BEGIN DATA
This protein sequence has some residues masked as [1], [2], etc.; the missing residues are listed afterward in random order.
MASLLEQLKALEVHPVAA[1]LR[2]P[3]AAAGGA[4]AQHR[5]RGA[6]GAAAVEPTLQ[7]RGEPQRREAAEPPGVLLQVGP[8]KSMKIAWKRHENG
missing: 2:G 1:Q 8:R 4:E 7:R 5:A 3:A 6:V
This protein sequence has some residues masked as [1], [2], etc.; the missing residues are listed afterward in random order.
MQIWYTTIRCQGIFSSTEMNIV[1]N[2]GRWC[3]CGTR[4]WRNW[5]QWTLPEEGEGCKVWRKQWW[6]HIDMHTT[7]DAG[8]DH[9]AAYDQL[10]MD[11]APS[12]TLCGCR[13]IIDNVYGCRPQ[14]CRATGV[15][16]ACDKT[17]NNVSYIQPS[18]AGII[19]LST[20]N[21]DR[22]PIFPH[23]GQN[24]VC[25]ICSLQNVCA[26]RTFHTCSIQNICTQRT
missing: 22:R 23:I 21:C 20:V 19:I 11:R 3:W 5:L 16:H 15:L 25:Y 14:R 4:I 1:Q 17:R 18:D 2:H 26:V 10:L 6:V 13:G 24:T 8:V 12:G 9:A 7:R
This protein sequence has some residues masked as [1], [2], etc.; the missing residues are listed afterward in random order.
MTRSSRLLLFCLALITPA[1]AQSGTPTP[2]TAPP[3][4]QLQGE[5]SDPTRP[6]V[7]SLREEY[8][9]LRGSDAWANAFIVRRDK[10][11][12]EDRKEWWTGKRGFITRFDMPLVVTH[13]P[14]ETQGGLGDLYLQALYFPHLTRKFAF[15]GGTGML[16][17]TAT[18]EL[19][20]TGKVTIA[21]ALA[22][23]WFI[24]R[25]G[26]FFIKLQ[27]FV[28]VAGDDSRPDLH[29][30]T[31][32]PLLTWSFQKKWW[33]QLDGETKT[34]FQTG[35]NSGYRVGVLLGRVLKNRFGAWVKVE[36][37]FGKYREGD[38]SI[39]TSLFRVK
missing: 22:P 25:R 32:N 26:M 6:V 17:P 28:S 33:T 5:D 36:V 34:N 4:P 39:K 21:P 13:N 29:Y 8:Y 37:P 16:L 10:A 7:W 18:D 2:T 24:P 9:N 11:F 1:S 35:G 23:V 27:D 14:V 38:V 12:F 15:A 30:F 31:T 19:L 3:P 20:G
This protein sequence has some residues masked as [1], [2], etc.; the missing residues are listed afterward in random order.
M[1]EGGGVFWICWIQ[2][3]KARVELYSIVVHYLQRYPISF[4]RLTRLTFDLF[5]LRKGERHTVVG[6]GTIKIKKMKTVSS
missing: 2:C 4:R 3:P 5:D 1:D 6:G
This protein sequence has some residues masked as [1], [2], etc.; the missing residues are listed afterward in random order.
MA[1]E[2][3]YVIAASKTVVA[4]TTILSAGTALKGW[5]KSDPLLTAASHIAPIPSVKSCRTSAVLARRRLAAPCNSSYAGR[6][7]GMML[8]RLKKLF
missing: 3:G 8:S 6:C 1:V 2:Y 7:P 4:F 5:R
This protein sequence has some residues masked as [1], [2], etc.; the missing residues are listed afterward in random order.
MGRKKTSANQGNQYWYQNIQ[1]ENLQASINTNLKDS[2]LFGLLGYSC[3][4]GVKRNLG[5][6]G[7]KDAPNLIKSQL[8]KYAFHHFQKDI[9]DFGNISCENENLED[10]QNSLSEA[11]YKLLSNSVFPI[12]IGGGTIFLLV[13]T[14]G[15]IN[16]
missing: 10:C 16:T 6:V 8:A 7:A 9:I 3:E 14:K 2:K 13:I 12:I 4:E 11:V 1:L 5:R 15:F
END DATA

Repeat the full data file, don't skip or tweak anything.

This protein sequence has some residues masked as [1], [2], etc.; the missing residues are listed afterward in random order.
MASLLEQLKALEVHPVAA[1]LR[2]P[3]AAAGGA[4]AQHR[5]RGA[6]GAAAVEPTLQ[7]RGEPQRREAAEPPGVLLQVGP[8]KSMKIAWKRHENG
missing: 2:G 1:Q 8:R 4:E 7:R 5:A 3:A 6:V
This protein sequence has some residues masked as [1], [2], etc.; the missing residues are listed afterward in random order.
MQIWYTTIRCQGIFSSTEMNIV[1]N[2]GRWC[3]CGTR[4]WRNW[5]QWTLPEEGEGCKVWRKQWW[6]HIDMHTT[7]DAG[8]DH[9]AAYDQL[10]MD[11]APS[12]TLCGCR[13]IIDNVYGCRPQ[14]CRATGV[15][16]ACDKT[17]NNVSYIQPS[18]AGII[19]LST[20]N[21]DR[22]PIFPH[23]GQN[24]VC[25]ICSLQNVCA[26]RTFHTCSIQNICTQRT
missing: 22:R 23:I 21:C 20:V 19:I 11:R 3:W 5:L 16:H 15:L 25:Y 14:R 4:I 1:Q 17:R 18:D 2:H 26:V 10:L 6:V 13:G 24:T 8:V 12:G 9:A 7:R
This protein sequence has some residues masked as [1], [2], etc.; the missing residues are listed afterward in random order.
MTRSSRLLLFCLALITPA[1]AQSGTPTP[2]TAPP[3][4]QLQGE[5]SDPTRP[6]V[7]SLREEY[8][9]LRGSDAWANAFIVRRDK[10][11][12]EDRKEWWTGKRGFITRFDMPLVVTH[13]P[14]ETQGGLGDLYLQALYFPHLTRKFAF[15]GGTGML[16][17]TAT[18]EL[19][20]TGKVTIA[21]ALA[22][23]WFI[24]R[25]G[26]FFIKLQ[27]FV[28]VAGDDSRPDLH[29][30]T[31][32]PLLTWSFQKKWW[33]QLDGETKT[34]FQTG[35]NSGYRVGVLLGRVLKNRFGAWVKVE[36][37]FGKYREGD[38]SI[39]TSLFRVK
missing: 22:P 25:R 32:N 26:M 6:V 17:P 28:S 33:T 5:D 36:V 34:N 4:P 39:K 21:P 13:N 29:Y 8:Y 37:P 16:L 10:A 7:W 18:D 2:T 24:P 9:N 11:F 1:S 35:G 23:V 27:D 14:V 38:V 12:F 15:A 30:F 31:T 19:L 3:P 20:G
This protein sequence has some residues masked as [1], [2], etc.; the missing residues are listed afterward in random order.
M[1]EGGGVFWICWIQ[2][3]KARVELYSIVVHYLQRYPISF[4]RLTRLTFDLF[5]LRKGERHTVVG[6]GTIKIKKMKTVSS
missing: 2:C 4:R 3:P 5:D 1:D 6:G
This protein sequence has some residues masked as [1], [2], etc.; the missing residues are listed afterward in random order.
MA[1]E[2][3]YVIAASKTVVA[4]TTILSAGTALKGW[5]KSDPLLTAASHIAPIPSVKSCRTSAVLARRRLAAPCNSSYAGR[6][7]GMML[8]RLKKLF
missing: 3:G 8:S 6:C 1:V 2:Y 7:P 4:F 5:R
This protein sequence has some residues masked as [1], [2], etc.; the missing residues are listed afterward in random order.
MGRKKTSANQGNQYWYQNIQ[1]ENLQASINTNLKDS[2]LFGLLGYSC[3][4]GVKRNLG[5][6]G[7]KDAPNLIKSQL[8]KYAFHHFQKDI[9]DFGNISCENENLED[10]QNSLSEA[11]YKLLSNSVFPI[12]IGGGTIFLLV[13]T[14]G[15]IN[16]
missing: 10:C 16:T 6:V 8:A 7:A 9:I 3:E 14:K 2:K 13:I 12:I 4:E 11:V 1:L 5:R 15:F